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Queer Migration Politics

Queer Migration Politics: Activist Rhetoric and Coalitional Possibilities

KARMA R. CHÁVEZ
Copyright Date: 2013
Pages: 240
https://www.jstor.org/stable/10.5406/j.ctt3fh5cn
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  • Book Info
    Queer Migration Politics
    Book Description:

    Tracing the growth of creationism in America as a political movement, this book explains why the particularly American phenomenon of anti-evolution has succeeded as a popular belief. Conceptualizing the history of creationism as a strategic public relations campaign, Edward Caudill examines why this movement has captured the imagination of the American public, from the explosive Scopes trial of 1925 to today's heated battles over public school curricula. Caudill shows how creationists have appealed to cultural values such as individual rights and admiration of the rebel spirit, thus spinning creationism as a viable, even preferable, alternative to evolution. In particular, Caudill argues that the current anti-evolution campaign follows a template created by Clarence Darrow and William Jennings Bryan, the Scopes trial's primary combatants. Their celebrity status and dexterity with the press prefigured the Moral Majority's 1980s media blitz, more recent staunchly creationist politicians such as Sarah Palin and Mike Huckabee, and creationists' savvy use of the Internet and museums to publicize their cause. Drawing from trial transcripts, media sources, films, and archival documents, Intelligently Designed highlights the importance of historical myth in popular culture, religion, and politics and situates this nearly century-old debate in American cultural history.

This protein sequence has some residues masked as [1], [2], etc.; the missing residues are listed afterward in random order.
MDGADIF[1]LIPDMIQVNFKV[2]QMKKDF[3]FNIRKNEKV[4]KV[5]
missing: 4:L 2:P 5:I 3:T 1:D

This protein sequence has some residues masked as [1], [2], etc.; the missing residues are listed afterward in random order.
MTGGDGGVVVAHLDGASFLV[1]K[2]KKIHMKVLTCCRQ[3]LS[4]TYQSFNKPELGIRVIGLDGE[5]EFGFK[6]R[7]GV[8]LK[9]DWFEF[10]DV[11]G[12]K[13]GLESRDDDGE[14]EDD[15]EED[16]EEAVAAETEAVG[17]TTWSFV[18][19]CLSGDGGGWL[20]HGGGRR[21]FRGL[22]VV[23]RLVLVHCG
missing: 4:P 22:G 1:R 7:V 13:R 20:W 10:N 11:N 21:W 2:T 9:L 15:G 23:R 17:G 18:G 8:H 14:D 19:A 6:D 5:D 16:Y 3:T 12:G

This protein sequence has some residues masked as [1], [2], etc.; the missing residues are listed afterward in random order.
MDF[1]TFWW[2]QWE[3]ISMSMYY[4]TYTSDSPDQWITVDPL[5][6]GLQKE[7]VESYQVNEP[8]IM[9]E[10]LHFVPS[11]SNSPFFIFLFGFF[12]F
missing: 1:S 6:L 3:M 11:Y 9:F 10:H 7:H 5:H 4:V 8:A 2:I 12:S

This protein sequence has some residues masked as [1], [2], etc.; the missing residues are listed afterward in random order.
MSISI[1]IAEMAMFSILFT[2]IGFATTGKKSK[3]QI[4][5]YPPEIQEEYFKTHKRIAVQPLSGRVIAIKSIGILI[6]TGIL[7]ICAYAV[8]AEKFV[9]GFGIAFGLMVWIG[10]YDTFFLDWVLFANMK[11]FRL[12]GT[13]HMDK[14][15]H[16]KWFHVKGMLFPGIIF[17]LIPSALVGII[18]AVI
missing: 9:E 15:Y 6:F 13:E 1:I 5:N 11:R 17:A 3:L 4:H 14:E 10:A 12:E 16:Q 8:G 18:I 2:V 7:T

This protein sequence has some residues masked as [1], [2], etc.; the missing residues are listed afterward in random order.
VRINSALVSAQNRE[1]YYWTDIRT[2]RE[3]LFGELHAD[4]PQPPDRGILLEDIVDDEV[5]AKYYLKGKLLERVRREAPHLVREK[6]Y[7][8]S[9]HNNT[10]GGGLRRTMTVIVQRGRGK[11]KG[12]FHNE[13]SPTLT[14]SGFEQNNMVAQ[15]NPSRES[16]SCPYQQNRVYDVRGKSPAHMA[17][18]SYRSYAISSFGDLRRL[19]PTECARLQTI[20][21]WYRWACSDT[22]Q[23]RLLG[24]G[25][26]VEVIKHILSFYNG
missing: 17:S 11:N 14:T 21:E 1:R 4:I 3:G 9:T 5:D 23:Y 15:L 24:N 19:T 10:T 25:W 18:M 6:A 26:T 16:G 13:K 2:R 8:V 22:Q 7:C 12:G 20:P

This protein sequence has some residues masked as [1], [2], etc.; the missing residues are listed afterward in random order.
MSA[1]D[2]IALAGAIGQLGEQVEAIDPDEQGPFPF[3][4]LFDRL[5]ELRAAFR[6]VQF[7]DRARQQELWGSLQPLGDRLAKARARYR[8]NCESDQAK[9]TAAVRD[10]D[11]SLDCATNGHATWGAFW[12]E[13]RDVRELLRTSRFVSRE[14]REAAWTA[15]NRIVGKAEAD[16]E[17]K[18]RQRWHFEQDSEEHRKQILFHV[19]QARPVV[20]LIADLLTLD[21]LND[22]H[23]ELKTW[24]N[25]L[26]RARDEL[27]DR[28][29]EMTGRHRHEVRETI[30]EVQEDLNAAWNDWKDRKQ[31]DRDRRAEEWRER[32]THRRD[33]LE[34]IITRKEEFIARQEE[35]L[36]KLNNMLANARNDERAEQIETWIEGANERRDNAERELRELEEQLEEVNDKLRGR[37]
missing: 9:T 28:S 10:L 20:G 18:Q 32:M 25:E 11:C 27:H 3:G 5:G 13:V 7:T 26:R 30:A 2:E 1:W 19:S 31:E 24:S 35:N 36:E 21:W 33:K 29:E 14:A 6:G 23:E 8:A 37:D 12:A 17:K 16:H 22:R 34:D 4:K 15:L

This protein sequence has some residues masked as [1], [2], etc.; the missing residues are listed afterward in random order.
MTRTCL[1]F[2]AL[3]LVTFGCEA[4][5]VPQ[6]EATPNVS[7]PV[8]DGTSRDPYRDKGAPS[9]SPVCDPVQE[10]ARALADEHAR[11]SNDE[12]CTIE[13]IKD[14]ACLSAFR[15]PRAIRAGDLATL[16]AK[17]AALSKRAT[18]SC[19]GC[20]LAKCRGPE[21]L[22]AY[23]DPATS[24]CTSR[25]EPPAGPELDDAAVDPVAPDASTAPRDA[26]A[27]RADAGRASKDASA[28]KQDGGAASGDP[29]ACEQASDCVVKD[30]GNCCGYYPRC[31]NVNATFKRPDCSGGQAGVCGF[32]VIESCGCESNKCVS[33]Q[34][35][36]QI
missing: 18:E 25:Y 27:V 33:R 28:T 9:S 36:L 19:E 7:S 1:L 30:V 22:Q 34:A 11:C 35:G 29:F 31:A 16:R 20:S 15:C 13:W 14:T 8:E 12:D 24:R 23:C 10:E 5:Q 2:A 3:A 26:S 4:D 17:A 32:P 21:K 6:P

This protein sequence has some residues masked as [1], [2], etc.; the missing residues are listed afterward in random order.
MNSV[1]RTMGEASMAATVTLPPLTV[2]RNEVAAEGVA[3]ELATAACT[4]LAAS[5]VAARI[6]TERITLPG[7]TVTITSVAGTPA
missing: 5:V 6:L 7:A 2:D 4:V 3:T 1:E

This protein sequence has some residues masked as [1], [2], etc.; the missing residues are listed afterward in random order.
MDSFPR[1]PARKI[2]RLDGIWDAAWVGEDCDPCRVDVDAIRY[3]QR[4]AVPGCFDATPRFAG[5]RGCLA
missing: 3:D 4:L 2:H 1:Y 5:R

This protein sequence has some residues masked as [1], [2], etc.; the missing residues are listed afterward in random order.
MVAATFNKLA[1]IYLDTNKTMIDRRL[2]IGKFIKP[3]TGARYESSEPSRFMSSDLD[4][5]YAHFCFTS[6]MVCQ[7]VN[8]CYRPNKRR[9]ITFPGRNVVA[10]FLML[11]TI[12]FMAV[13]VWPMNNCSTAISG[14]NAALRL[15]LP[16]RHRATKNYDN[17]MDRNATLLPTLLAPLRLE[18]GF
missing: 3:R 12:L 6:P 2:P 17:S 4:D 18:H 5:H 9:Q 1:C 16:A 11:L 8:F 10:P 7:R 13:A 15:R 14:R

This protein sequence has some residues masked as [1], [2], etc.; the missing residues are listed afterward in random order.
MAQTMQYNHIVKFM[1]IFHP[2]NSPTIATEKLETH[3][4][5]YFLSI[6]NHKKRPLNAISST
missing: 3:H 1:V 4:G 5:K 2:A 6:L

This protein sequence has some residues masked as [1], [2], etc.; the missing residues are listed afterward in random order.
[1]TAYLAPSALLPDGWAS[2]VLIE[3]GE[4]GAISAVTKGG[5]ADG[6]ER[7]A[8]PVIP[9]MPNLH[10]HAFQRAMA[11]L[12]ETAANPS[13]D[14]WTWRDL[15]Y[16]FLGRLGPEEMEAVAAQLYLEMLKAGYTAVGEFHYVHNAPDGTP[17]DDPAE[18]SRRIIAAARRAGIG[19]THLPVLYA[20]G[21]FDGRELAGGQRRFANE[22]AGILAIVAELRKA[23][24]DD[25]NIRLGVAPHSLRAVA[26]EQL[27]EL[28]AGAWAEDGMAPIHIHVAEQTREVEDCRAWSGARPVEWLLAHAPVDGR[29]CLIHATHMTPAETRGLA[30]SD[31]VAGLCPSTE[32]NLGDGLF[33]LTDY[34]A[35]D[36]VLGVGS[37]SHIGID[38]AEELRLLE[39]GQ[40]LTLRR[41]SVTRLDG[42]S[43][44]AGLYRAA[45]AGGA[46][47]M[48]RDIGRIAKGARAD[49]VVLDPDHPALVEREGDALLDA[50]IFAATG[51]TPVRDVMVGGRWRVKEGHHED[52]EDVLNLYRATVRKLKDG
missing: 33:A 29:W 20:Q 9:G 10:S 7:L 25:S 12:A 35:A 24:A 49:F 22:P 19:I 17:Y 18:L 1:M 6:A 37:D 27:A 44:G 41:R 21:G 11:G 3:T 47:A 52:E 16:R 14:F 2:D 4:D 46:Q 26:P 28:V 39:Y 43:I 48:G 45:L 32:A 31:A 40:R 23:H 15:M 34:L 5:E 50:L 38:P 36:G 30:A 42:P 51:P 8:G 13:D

eISBN: 978-0-252-09537-5
    Subjects: Political Science, Sociology

Table of Contents

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  1. Front Matter
    (pp. i-iv)
  2. Table of Contents
    (pp. v-vi)
  3. Acknowledgments
    (pp. vii-x)
  4. Abbreviations
    (pp. xi-xiv)
  5. Introduction
    (pp. 1-20)